New lift and trails OK’d at Copper |

New lift and trails OK’d at Copper

Bob Berwyn
Summit Daily/Kristin Skvorc

SUMMIT COUNTY – Vail’s neighbor ski resort, Copper Mountain, has been given the go ahead to build a new chairlift on its Tucker Mountain area along with new trails elsewhere, among other expansion projects. Tucker Mountain consists mostly of extreme terrain and can be reached from Copper Mountain’s back bowls. The area is accessible for part of the year by snow cat.

Many of the new trails elsewhere on the mountain will be what are known in the ski industry as “glades” – or in wooded areas – that will require removal of trees. Glades are typically more difficult runs. The projects, which also include significant expansion of snowmaking capabilities, were approved this week by the U.S. Forest Service after six years of research, which various officials have described as one of the longest-running studies ever done by the agency in Colorado.”I’m excited about the new skiing and snowboarding opportunities and the efforts to bring resort infrastructure into a better balance with current use levels,” said Rick Newton, the district forest ranger in Dillon. “The mountain needed ways to update distribution and circulation of their guests.”

Copper Mountain general manager Gary Rodgers said the resort is still evaluating its plans and couldn’t say how soon any of the new trails or lifts would be built.The new Tucker Mountain lift has been eagerly anticipated by some powder hounds and loyal Copper skiers. But the watchdog environmental group Colorado Wild criticized the lift , saying it was as an unnecessary expansion that could harm the rare lynx that have been reintroduced to the Colorado mountains. Lynx have been an flashpoint in nearly every ski expansion proposal, and the U.S. Fish and Wildlife Service has consistently concluded that new trails, increased grooming and snowmaking activities have the potential to hurt the rare cats.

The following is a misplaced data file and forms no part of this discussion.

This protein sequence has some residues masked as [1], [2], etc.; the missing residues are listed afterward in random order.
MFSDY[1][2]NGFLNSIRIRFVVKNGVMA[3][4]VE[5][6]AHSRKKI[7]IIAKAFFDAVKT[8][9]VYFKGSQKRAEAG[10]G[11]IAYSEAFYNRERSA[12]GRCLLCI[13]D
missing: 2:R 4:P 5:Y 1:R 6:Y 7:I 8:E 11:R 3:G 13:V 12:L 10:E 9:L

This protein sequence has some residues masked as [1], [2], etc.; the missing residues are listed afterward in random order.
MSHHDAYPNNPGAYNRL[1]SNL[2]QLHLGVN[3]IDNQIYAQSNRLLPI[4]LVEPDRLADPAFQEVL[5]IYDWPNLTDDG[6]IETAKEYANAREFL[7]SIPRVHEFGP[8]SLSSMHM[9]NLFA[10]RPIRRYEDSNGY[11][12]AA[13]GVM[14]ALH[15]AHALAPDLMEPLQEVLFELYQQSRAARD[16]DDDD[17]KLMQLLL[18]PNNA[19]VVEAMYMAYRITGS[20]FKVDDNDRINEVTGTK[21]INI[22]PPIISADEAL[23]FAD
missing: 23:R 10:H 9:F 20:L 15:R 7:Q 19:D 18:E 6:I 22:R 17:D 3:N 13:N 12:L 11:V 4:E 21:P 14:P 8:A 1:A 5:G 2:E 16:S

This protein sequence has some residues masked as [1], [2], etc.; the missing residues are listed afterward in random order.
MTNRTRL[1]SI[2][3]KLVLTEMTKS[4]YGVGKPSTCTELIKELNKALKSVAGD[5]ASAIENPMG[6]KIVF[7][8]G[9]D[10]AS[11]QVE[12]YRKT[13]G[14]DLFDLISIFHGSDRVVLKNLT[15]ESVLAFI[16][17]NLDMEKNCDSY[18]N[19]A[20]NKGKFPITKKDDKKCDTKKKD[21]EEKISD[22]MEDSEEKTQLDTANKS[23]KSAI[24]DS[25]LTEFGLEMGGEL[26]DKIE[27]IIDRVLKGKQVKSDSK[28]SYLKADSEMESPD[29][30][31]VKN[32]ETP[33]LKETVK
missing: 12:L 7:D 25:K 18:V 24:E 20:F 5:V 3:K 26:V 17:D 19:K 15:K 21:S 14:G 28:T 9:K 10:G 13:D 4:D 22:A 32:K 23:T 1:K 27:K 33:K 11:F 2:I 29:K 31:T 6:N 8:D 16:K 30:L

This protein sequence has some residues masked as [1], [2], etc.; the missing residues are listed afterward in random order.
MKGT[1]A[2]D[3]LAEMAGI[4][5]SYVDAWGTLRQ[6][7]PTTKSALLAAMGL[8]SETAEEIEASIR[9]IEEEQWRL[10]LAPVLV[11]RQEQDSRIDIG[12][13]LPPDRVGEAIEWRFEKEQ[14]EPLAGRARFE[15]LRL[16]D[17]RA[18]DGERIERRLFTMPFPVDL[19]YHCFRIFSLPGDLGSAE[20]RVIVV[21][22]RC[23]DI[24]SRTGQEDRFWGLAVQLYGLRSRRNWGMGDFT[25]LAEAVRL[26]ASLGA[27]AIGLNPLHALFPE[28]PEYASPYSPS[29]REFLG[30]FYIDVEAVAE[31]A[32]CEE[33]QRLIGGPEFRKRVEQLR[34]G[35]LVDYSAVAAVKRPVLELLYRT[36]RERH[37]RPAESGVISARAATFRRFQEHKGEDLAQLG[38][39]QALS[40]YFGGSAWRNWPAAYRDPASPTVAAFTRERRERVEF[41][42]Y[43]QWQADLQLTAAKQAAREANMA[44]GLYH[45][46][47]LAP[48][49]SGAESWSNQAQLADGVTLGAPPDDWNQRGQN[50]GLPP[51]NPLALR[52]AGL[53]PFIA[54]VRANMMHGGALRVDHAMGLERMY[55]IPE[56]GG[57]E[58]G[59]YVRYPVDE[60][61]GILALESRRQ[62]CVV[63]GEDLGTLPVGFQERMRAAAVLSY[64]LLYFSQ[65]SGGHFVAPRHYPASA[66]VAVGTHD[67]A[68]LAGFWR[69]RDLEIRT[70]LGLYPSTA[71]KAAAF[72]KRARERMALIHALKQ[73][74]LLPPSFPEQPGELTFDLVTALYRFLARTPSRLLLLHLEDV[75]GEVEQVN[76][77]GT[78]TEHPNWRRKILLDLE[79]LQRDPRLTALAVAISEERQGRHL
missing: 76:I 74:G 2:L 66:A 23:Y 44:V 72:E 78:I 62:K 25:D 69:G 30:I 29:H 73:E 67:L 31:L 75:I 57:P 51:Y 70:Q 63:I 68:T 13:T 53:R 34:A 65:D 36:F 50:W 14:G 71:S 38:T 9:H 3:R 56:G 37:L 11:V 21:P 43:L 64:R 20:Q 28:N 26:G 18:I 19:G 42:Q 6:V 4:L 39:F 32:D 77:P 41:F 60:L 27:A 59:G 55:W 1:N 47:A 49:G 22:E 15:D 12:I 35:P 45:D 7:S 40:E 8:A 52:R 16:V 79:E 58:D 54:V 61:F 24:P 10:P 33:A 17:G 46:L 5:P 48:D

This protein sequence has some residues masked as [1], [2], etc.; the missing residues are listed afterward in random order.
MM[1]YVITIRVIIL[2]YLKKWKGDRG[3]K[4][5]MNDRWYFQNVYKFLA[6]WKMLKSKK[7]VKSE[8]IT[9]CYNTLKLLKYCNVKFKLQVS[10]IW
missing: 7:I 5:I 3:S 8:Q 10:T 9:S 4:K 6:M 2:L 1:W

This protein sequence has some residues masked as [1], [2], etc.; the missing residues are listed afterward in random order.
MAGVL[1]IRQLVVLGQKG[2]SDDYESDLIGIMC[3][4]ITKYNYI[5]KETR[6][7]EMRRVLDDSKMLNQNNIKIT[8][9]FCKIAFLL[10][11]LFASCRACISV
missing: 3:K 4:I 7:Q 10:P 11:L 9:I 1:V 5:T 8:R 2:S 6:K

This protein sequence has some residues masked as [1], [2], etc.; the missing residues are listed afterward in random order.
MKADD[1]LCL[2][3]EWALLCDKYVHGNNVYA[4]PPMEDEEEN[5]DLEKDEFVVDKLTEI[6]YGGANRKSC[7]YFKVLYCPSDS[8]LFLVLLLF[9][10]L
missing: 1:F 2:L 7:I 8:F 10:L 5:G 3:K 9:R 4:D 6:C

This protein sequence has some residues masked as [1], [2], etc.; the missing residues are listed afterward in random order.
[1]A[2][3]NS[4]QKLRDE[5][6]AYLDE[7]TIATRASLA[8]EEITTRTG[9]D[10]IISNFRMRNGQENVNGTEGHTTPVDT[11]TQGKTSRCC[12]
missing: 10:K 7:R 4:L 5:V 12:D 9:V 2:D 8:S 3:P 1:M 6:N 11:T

Expansion at Copper Mountain has the potential to destroy 103 acres of forest frequented by lynx in the winter, the wildlife service said. But the forest service has said the ski area can operate in a way that won’t bother that cats. The animals will still be able to roam across the mountain when skiers aren’t around and find places to hide when the slopes are crowded. Nobody expects lynx to make their homes right on the ski slopes, said White River National Forest ecologist Keith Gietzentanner. The idea, rather, is to make sure the threatened cats can move through and around the slopes to areas where there is plenty of food.Tracking data shows the forests around Copper Mountain, including Vail Pass to the west, as well as the densely timbered west flank of the Tenmile Range, are used on a regular basis by lynx.

Vail, Colorado

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